More than 21 million Americans suffer from hearing impairment. Hearing loss is defined as any alteration of hearing capacity. According to University of California-San Francisco medical specialists, hearing loss can be of various degrees, including mild, moderate, severe, profound and total.
Hearing loss can be classified as four different types: conductive, sensorineural, central and mixed hearing loss. Conductive hearing loss can be characterized by the loss of sound conduction to the inner ear (cochlea). It can result from a blockage of wax, a punctured eardrum, birth defects, ear infections, or heredity. It can be either temporary or permanent, but is often treatable with medication or surgery.
Nerve,” or sensorineural, hearing loss involves damage to the inner ear. It can be caused by aging, birth-related complications, viral or bacterial infections, heredity, trauma, exposure to loud noises, the use of certain drugs, fluid buildup or a benign tumor in the inner ear. This is usually permanent loss of hearing sensitivity, often more in the high frequencies or pitches than the lower. Sensorineural hearing loss usually affects the ability to understand conversations, especially in difficult listening situations. It affects men more than women, due to job placement and social activities rather than genetic makeup. This kind of hearing loss can successfully be treated with hearing aids.
People who have central hearing loss find it difficult to understand and comprehend conversations when there is background noise. Mixed hearing loss is any combination of the other types of hearing loss.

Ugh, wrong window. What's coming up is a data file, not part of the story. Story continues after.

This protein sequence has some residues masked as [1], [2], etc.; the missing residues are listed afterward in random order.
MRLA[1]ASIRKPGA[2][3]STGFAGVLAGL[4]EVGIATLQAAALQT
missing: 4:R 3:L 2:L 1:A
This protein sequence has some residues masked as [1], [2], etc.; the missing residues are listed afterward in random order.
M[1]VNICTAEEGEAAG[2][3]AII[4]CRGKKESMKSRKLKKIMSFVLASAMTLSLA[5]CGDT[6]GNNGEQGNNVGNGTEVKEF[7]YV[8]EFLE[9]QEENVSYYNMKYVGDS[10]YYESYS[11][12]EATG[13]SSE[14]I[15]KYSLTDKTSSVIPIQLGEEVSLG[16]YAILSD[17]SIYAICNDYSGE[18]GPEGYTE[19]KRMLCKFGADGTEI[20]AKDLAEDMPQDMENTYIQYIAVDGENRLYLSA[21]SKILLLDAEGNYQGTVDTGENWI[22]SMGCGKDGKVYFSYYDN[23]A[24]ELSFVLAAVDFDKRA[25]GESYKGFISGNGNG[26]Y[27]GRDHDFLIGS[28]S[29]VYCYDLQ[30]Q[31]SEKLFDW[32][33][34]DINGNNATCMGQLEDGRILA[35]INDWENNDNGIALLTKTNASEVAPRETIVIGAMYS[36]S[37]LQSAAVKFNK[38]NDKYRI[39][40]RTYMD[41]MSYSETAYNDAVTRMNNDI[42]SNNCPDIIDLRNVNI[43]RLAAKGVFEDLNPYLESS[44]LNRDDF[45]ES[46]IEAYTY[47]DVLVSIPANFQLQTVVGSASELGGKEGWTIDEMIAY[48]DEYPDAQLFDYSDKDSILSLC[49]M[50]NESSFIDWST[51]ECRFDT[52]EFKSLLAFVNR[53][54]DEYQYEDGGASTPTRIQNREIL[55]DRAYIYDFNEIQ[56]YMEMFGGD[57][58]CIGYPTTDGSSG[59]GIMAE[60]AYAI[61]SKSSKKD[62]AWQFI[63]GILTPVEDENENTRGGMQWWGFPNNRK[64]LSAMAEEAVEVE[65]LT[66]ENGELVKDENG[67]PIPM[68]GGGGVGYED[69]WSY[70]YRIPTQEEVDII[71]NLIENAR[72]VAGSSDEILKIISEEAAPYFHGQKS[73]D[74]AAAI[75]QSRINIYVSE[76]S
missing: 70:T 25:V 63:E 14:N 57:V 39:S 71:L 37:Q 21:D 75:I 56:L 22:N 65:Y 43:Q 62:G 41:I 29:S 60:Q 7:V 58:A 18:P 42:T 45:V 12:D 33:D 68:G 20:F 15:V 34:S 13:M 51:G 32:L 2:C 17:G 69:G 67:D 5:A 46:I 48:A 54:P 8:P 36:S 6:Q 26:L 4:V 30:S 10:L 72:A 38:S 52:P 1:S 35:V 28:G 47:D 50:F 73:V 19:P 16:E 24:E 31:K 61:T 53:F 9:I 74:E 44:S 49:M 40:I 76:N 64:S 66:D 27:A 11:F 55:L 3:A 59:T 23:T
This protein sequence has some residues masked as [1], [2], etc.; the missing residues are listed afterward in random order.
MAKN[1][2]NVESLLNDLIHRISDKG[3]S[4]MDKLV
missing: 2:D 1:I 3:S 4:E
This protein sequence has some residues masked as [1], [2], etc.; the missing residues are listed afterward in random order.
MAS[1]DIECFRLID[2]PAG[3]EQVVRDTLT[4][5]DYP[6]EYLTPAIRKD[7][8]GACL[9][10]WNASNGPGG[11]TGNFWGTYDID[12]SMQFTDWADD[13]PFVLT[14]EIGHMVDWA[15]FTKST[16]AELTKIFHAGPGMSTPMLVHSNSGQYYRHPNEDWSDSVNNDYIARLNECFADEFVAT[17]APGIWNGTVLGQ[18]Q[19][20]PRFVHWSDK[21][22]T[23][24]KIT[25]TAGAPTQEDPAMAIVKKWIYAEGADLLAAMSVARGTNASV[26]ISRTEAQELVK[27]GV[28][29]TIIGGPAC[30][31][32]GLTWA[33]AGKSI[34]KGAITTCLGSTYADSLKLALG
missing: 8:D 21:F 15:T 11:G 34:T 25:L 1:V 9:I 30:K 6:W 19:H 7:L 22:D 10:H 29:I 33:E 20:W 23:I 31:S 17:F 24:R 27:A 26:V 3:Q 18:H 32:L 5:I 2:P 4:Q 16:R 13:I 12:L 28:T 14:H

WebMD defines a hearing aid as an electronic device that picks up sound waves with a tiny microphone. The microphone makes weaker sounds louder and sends them to the ear through a tiny speaker. Because a hearing aid is an amplification device, a person must have some hearing to benefit from its use. In addition, because hearing loss has a variety of patterns and degrees of severity and affects people in different ways, no single hearing aid is right for everyone.
Research at the Mayo Clinic has found that hearing loss can have a significant effect on your quality of life. Older adults with hearing loss report feelings of depression, and because hearing loss can make conversation difficult, some people experience feelings of isolation. Hearing loss is also associated with cognitive impairment and decline.
The Food and Drug Administration recommends you have your ears examined by a licensed physician to ensure there are no underlying diseases or medical problems causing hearing loss. Hearing loss may be a symptom of another medical problem that needs a doctor’s attention.
Have your hearing tested to assess your ability to hear with and without a hearing aid. This will enable your hearing professional to select and fit a hearing aid to your individual needs. Many manufacturers and hearing specialists recommend that consumers be given at least a 30-day trial period with only a small service fee if the consumer returns the product.
This article is made possible with Older Americans Act dollars from the regional Dancing Sky Area Agency on Aging. Call the Senior LinkAge Line at 1-800-333-2433 to speak with an information specialist.